Funnelbeaker Material Practices
Ongoing microwear analysis of the flint artefacts from the Funnelbeaker period suggests that flint had a pivotal role in the representation and structuration of the cosmological order of Funnelbeaker society.
- Annelou van Gijn
The Funnelbeaker culture in the Netherlands (c. 3400-2900 BC)
Flint seems to symbolize the tripartite division of Funnelbeaker cosmology into the land of the living (represented by the settlement flint), that of the dead (the flint objects in the megalithic burial places) and that of the mythical ancestors (represented by the deposition of oversized axes and nodules in rivers).
The world of the living
The majority of the tools are poorly made flakes with scrapers being the most important retouched implement. These tools were used to carry out a variety of household tasks. Axes and sickle blades are rarely found in these assemblages and transverse arrowheads occurred, but not in great numbers.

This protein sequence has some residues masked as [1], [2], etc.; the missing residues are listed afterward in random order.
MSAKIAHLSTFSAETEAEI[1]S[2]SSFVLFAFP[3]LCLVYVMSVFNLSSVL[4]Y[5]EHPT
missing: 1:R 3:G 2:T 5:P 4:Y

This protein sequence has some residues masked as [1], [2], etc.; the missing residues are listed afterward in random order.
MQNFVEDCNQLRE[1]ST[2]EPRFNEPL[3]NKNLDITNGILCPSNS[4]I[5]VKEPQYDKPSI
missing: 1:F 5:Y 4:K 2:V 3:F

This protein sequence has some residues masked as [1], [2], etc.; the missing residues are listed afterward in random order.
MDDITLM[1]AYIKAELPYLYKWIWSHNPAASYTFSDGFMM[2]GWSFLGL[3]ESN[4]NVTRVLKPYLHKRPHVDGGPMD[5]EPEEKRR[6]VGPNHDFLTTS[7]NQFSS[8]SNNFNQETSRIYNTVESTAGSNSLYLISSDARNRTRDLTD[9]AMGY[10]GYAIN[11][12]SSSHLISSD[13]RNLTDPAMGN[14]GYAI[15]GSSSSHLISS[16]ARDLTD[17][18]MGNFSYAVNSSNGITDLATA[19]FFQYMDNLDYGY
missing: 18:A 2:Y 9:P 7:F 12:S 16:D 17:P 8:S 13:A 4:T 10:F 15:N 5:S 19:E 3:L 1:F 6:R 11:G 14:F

The world of the dead
The dead, in contrast, were accompanied by a selection of domestic tools, especially those related to agriculture: axes, sickle blades and strike-a-lights. In addition large numbers of very haphazardly made transverse arrowheads and flakes were found, many of which displayed curious scratches.
The world of the ancestors
Territories between individual settlements were separated by small streams in which oversized axes and nodules were deposited. These did not display traces of regular use but showed traces of ochre and polish from wrapping.
The importance of the colour RED
Research of the stones selected for megalith construction seems to indicate a preference for pink granites. These are also chosen for making grinding stones and for tempering pottery. The red Helgoland flint, like that of the Een 1940 deposition likewise seems to be imbued with special significance.